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QUARANTINE (Fr. quarantaine, a period of forty days 1), a term originally applied to the old sanitary preventive system of detention of ships and men,. unlading of cargo in lazarets, fumigation of susceptible articles, &c., which was practised at seaports on account of the plague, in connexion with the Levantine trade. It is now a thing of the past in the United Kingdom and in the majority of other states. But, in common usage, the same word is applied to the sanitary rules and regulations which are the modern substitutes for quarantine. The plague was the only disease for which quarantine was practised (not to mention the earlier isolation of lepers, and the attempts to check the invasion of syphilis in northern Europe about 1490) down to the advent of yellow fever in Spain at the beginning of the 19th century, and the arrival of Asiatic cholera in 1831. Venice took the lead in measures to check the spread of plague, having appointed three guardians of the public health in the first years of the Black Death (1348). The next record of preventive measures comes from Reggio in Modena in 1374. The first lazaret was founded by Venice in 1403, on a small island adjoining the city; in 1467 Genoa followed the example of Venice; and in 1476 the old leper hospital of Marseilles was converted into a plague hospital—the great lazaret of that city, perhaps the most complete of its kind, having been founded in 1526 on the island of Pomegue. The practice at all the Mediterranean lazarets was not different from the English procedure in the Levantine and North-African trade. On the approach of cholera in 1831 some new lazarets were set up at western ports, notably a very extensive establishment near Bordeaux, afterwards turned to another use. The plague had disappeared from England, never to return, for more than thirty years before the practice of quarantine against it was definitely established by an act of Parliament of Queen Anne's reign (1710). The first act was called for, owing to an alarm lest plague should be imported from Poland and the Baltic; the second act of 1721 was due to the disastrous pre-valence of plague at Marseilles and other places in Provence; it was renewed in 1733 owing to a fresh outbreak of the malady on the continent of Europe, and again in 1743 owing to the disastrous epidemic at Messina. In 1752 a rigorous quarantine clause was introduced into an act regulating the Levantine trade; and various arbitrary orders were issued during the next twenty years to meet the supposed danger of infection from the Baltic. Although no plague cases ever came to England all those years, the restrictions on traffic became more amd more stringent (following the movements of medical dogma), and in 1788 a very oppressive Quarantine Act was passed, with provisions affecting cargoes in particular. The first year of the 19th century marked the turning-point in quarantine legislation; a parliamentary committee sat on the practice, and a more reasonable act arose on their report. In 1805 there was another new act, and in 1823–24 again an elaborate inquiry followed by an act making the quarantine only at discretion of the privy council, and at the same time recognizing yellow fever " or other highly infectious disorder " as calling for quarantine measures along 1 The strict sense of the term is also preserved in the " widows' quarantine," the right of a widow to remain in the principal house belonging to her husband for forty days after his death. with plague. The steady approach of cholera in 1831 was the I from the privy council to the Local Government Board the last occasion in England of a thoroughgoing resort to quarantine powers to deal with ships arriving infected with yellow fever or restrictions. The pestilence invaded every country of Europe plague, the powers to deal with cholera ships having been despite all efforts to keep it out. In England the experiment already transferred by the Public Health Act of 1875. of hermetically sealing the ports was not seriously tried when The existing British regulations are those of 9th November 1896; cholera returned in 1849, 1853 and 1865-66. In 1847 the privy they apply to yellow fever, plague and cholera. Officers of the council ordered all arrivals with clean bills from the Black Sea Customs, as well as of Coast Guard and Board of Trade (for signalling), and the Levant to be admitted to free pratique, provided there are empowered to take the initial steps. They certify in writing the master of a supposed infected ship, and detain the vessel pro- had been no case of plague during the voyage; and therewith visionally for not more than twelve hours, giving notice meanwhile the last remnant of the once formidable quarantine practice to the port sanitary authority. The medical officer of the port against plague may be said to have disappeared. boards the ship and examines every person in it. Every person pro-For a number of years after the passing of the first Quarantine found infected is certified of the fact, removed to a hospital pro- vided (if his condition allow), and kept under the orders of the Act (1710) the protective practices in England were of the most medical officer. If the sick cannot be removed, the vessel remains haphazard and arbitrary kind. In 1721 two vessels laden with under his orders. Every person suspected (owing to his or her cotton goods, &c., from Cyprus, then a seat of plague, were immediate attendance on the sick) may be detained on board ordered to be burned with their cargoes, the owners receiving forty-eight hours, or removed to the hospital for a like period. z indemnity. y B the clause in the Levant Trade Act All others are free to land on giving the addresses of their destina- £ 3,93 as Y tions to be sent to the respective local authorities, so that the of 1752 vessels for the United Kingdom with a foul bill (i.e. dispersed passengers and crew may be kept individually under coming from a country where plague existed) had to repair to observation for a few days. The ship is disinfected, dead bodies the lazarets of Malta, Venice, Messina, Leghorn, Genoa or buried at sea, infected clothing, bedding, &c., destroyed or disinfected, and bilge-water and water-ballast (subject to exceptions) pumped Marseilles, to perform their quarantine or to have their cargoes out at a suitable distance before the ship enters a dock or basin. " sufficiently opened and aired." Since 1741 Stangate Creek Mails are subject to no detention. A stricken ship within 3 miles (on the Medway) had been made the quarantine station at of the shore must fly at the main a yellow and black flag borne home; but it would appear from the above clause that it was quarterly from sunrise to sunset. available only for vessels with clean bills. In 1755 lazarets in International Conventions.—Since 1852 several conferences the form of floating hulks were established in England for the have been held between delegates of the Powers, with a view to first time, the cleansing of cargo (particularly by exposure to uniform action in keeping out infection from the East and pre-dews) having been done previously on the ship's deck. There venting its spread within Europe; all but that of 1897 were was no medical inspection employed, but the whole routine left occupied with cholera. No result came of those at Paris 1852, to the officers of customs and quarantine. In 1780, when plague Constantinople 1866, Vienna 1874, and Rome 1885, but each of was in Poland, even vessels with grain from the Baltic had to lie the subsequent ones has been followed by an international forty days in quarantine, and unpack and air the sacks; but convention on the part of nearly one-half of the Powers repreowing to remonstrances, which came chiefly from Edinburgh sented. The general effect has been an abandonment of the and Leith, grain was from that date declared to be a " non- high quarantine doctrine of " constructive infection " of a ship susceptible article." About 1788 an order of council required as coming from a scheduled port, and an approximation to the every ship liable to quarantine, in case of meeting any vessel principles advocated by Great Britain for many years. The at sea, or within four leagues of the coast of Great Britain or principal States which retain the old system are Spain, Portugal, Ireland, to hoist a yellow flag in the daytime and show a light Turkey, Greece and Russia (the British possessions Gibraltar, at the maintopmast head at night, under a penalty of £zoo. Malta and Cyprus being under the same influence). The aim After 'Soo, ships from plague-countries (or with foul bills) were of each international sanitary convention has been to bind the enabled to perform their quarantine on arrival in the Medway Powers to a uniform minimum of preventive action, with further instead of taking a Mediterranean port on the way for that restrictions permissible to individual States. The minimum is purpose; and about the same time an extensive lazaret was now very nearly the same as the British practice, which has been built on Chetney Hill near Chatham at an expense of £170,000, in turn adapted to continental opinion in the matter of the which was almost at once condemned owing to its marshy importation of rags. foundations, and the materials sold for £' 5,000. The use of The Venice convention of 1892 was on cholera by the Suez Canal floating hulks as lazarets continued as before. In 'boo two route; that of Dresden, 1893, on cholera within European countries; ships with hides from Mogador (Morocco) were ordered to be that of Paris, 1894, on cholera by the pilgrim traffic; and that of sunk with their cargoes at the Nore, the owners receiving £15,000. Venice, in 1899, was in connexion with the outbreak of plague in About this period it was merchandise that was chiefly suspected: the East, and the conference met to settle on an international basis Per Y susP the steps to be taken to prevent, if possible, its spread into Europe. there was a long schedule of " susceptible articles," and these One of the first points to be dealt with in 1897 was to settle the were first exposed on the ship's deck for twenty-one days or incubation period for this disease, and the period to be adopted less (six days for each instalment of the cargo), and then trans- for administrative purposes. It was admitted that the incubation ported to the lazaret, where they were opened and aired forty th ee or four days. leAftero mpuch tdi cuss on ten days was accepted days more. The whole detention of the vessel was from sixty to by a very large majority. The. principle of notification was sixty-five days, including the time for reshipment of her cargo. unanimously adopted. Each Government is to notify to other Pilots had to pass fifteen days on board a " convalescent ship." Governments the existence of plague within their several jurisdic- tions, expenses may be estimated from one or two examples. In tions, and at the same time state the measures of prevention which Y are being carried out to prevent its diffusion. The area deemed to 182o the " Asia," 763 tons, arrived in the Medway with a foul bill be infected is limited to the actual district or village where the from Alexandria, laden with linseed; her freight was £1475 disease prevails, and no locality is deemed to be infected merely and her quarantine dues £610. The same year the " Pilato," because of the importation into it of a few cases of plague while tons, making the same voyage, paid £200 quarantine dues tions has been no diffusion of the malady. As regards the precau-495 ons to be taken on land frontiers, it was decided that during the on a freight of £1060. In 1823 the expenses of the quarantine prevalence of plague every country had the inherent right to close service (at various ports) were £26,090, and the dues paid by its land frontiers against traffic. As regards the Red Sea, it was shipping (nearly all with clean bills) £22,000. A return for the decided after discussion that a healthy vessel may pass through United Kingdom and colonies in 1849 showed, among other the Suez Canal, and continue its voyage in the Mediterranean during the period of incubation of the disease the prevention of which is details, that the expenses of the lazaret at Malta for ten years in question. It was also agreed that vessels passing through the from 1839 to 1848 had been £53,553. From 1846 onwards the Canal in quarantine might, subject to the use of the electric light, establishments in the United Kingdom were gradually reduced, coal in quarantine at Port Said by night as well as by day, and that while• the last vestige of the British quarantine law was removed passengers might embark in quarantine at that port. Infected the Public Health Act 1896, which repealed the Quarantine vessels, if these carry a doctor and are provided with a disinfecting by PBa Q stove, have a right to navigate the Canal in quarantine, subject Act 1825 (with dependent clauses of other acts), and transferred only to the landing of those who are suffering from plague, and of such persons as have been in actual contact with the sick or with infected articles, together with the disinfection of the infected compartment of the vessel. Passing on to the conclusions dealing with regulations to be imposed " in Europe," the following are the chief points to be noted:—As regards measures to be adopted at ports of arrival, the conclusions of the Dresden convention were as far as practicable adhered to. In the case of healthy vessels, i.e. those on board of which there is no illness, though they have sailed from an infected port, it was decided that they should at once have free pratique, but at the option of the local authority certain measures of disinfection of soiled articles may be required. For suspected vessels, viz. those on board of which there has been plague, but no fresh case within twelve days, some limited processes of disinfection, &c., as defined, having been complied with, it is recommended that the crew and passengers should be subject to surveillance for a period of ten days from the date of the arrival of the vessel. In the case of infected vessels, viz. those on which plague is actually present, or on which that disease has occurred ten days before arrival, the sick are to be landed and isolated, and the remainder of those on board are to be subjected, at the discretion of the local authority, to " observation " or " surveillance " for a period not exceeding ten days from the date of the occurrence of the last case of plague. In this convention the terms " observation " and " surveillance " are for the first time clearly defined; the definition as to the latter stating that under that system passengers are not to be isolated, but are to be allowed at once to proceed to their homes, where they can remain under medical supervision so long as may be deemed necessary by the local authority. The results of this conference indicated a great advance on the part of the nationalities represented towards a liberal and truly scientific conception of the means to be adopted by their respective Governments for the prevention and control of infective diseases.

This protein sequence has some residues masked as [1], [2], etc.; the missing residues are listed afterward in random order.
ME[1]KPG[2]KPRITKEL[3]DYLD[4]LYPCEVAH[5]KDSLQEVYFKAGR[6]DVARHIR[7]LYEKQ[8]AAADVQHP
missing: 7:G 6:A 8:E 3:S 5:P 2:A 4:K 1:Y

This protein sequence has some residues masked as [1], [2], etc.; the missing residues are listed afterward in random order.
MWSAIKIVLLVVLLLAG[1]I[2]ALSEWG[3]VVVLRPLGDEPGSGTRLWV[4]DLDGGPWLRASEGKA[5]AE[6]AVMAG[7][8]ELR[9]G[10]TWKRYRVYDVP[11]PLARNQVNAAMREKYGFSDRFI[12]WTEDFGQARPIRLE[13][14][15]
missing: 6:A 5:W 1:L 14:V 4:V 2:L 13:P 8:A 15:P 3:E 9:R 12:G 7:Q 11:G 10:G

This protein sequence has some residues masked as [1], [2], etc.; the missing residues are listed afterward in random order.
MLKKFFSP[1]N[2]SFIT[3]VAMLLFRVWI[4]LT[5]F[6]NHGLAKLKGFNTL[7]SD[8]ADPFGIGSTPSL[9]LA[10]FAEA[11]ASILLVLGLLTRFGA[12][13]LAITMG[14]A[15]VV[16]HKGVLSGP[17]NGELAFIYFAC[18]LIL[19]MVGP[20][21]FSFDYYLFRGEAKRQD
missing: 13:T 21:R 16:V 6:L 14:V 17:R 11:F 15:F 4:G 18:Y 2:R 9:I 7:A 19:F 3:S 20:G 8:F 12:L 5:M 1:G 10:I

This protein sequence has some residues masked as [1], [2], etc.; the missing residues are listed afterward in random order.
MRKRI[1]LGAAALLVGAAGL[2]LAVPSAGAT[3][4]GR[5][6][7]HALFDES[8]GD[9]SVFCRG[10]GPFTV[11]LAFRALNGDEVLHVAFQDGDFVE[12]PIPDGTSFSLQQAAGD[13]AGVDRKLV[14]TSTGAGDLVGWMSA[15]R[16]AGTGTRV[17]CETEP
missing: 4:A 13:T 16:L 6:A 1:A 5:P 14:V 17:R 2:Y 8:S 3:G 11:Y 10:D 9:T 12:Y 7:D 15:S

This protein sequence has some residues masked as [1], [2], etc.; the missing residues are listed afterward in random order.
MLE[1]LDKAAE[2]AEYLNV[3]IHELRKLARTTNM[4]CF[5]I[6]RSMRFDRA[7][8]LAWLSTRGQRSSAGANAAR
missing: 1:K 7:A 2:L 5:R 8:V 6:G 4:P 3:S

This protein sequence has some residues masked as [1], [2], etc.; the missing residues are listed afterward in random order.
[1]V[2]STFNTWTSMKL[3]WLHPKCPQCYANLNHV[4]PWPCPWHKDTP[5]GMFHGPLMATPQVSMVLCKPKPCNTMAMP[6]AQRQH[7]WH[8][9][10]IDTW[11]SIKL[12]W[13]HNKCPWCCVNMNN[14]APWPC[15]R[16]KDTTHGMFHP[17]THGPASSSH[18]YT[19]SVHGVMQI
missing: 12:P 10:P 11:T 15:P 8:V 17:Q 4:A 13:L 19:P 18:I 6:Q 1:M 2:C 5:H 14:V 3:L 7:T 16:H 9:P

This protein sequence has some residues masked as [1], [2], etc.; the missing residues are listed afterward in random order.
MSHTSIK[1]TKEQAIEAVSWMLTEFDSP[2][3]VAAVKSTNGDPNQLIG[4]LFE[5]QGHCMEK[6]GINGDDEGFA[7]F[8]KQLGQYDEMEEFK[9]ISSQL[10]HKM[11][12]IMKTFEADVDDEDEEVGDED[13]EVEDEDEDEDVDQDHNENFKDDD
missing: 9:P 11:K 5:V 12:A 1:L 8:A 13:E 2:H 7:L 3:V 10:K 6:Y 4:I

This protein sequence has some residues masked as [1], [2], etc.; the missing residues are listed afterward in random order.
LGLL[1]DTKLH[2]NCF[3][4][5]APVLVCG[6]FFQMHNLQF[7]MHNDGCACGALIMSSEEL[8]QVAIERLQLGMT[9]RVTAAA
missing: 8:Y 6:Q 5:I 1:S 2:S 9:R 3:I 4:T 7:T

End of Article: QUARANTINE (Fr. quarantaine, a period of forty days 1)